This is just a short list, I’m sure there’s much more. So, if you know about anything else that’s happened, I’d love to add them here. Please leave a comment if there’s anything at all…

Any conclusions to draw?
I know I said this would be a piece that’s about what’s happened not about what we can learn, but just a few things…

The social web doesn’t need to be dominated by spiralling rumour or malcontent and, if the rest of us (namely, the vast majority) are engaged and using it well, it can have an enormously positive impact.

That is…

  • If the police and other authorities are present and telling us what’s going on..
  • If they’re in touch with other people who can be trusted to help spread the message of what’s happening but also help to provide police with valuable information.
  • If, generally, we use the web to help us to tell the real stories of what’s happening and to work together to ensure we stay safe and can help each other.

Wishful thinking? Maybe, but the social web isn’t going anywhere, any time soon, so we’re going to have to make the best of it, come what may…

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Join the discussion 8 Comments

  • Mel Potter says:

    From a Wolverhampton perspective, although Supt. Mark Payne did a fantastic job, he was more than ably assisted by community run hyper-local site @wv11 especially via their Facebook site and in the aftermath @riotcleanupWolves.

    WV11 did a lot to challenge rumour and share local knowledge, which on occasion resulted in other contributors apologising for spreading unfounded rumour.

    @WolvesCouncil also played their part in partnership with the rest of the city.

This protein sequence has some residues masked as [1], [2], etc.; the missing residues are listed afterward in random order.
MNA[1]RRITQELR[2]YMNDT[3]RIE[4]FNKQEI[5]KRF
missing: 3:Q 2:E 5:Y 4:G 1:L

• Andrew Brightwell says:

      Thank you Mel, that’s very helpful. Interesting to see how both the public sector and citizens (in the shape of the very good Wednesfield blog) worked together on these things. It’s the kind of thing we’re very interested in at Public-i – and may be, in itself, worthy of another post!

  • Ady Coles says:

    One thing that really caught my attention was that Sussex PA used a promoted tweet with the UKRiots hashtag to allay fears of trouble in the county. Money well spent, I believe.


  • Steph says:

    If you do chose to write another post both James and I (who together run WV11) would be happy to share with why and how we used our facebook page during the riots.

    We couldn’t have done some of it without the regular updates the police were sending out,

  • There was a great deal of ‘community twittering’ during the crisis no doubt about that. In Wolverhampton the police and social networking sites like WV11 did very well linking the comments- trying to squash the rumour…!

    Mark Payne is a star, his information carried Authority and with his team of Bobbies also informing by tweets. Gave a certain kind of ‘3d’ view of what was taking place by twitter and Facebook. Out of a disorder that was a disaster for Wolverhampton and its national image. The social networking aspect was a truimph, Centre stage of that particular performance was Supt’ Mark Payne and his teams of local Bobbies. Plus the other community leaders that were also delivering advice of a useful nature.

  • Steph, thanks very much.

    I’m bound to write more so I’ll try speaking to you – I should be following you on Twitter and will try to get in touch soon. I can see you guys did an absolutely amazing job – and it’s enormously encouraging to see how, when links are made between local bloggers and the police (and the council), it can have such a positive impact.

  • Phil, thank you for your comment – and I totally agree. Enormous respect is due to Steph, James, Mark and everyone else who was involved for the fantastic work that they’ve done. What’s most important (and what I hope is evident from this example and others) was that many people care very, very much about their communities and will work together to make sure they’re informed of what’s going on – and, most importantly, are safe.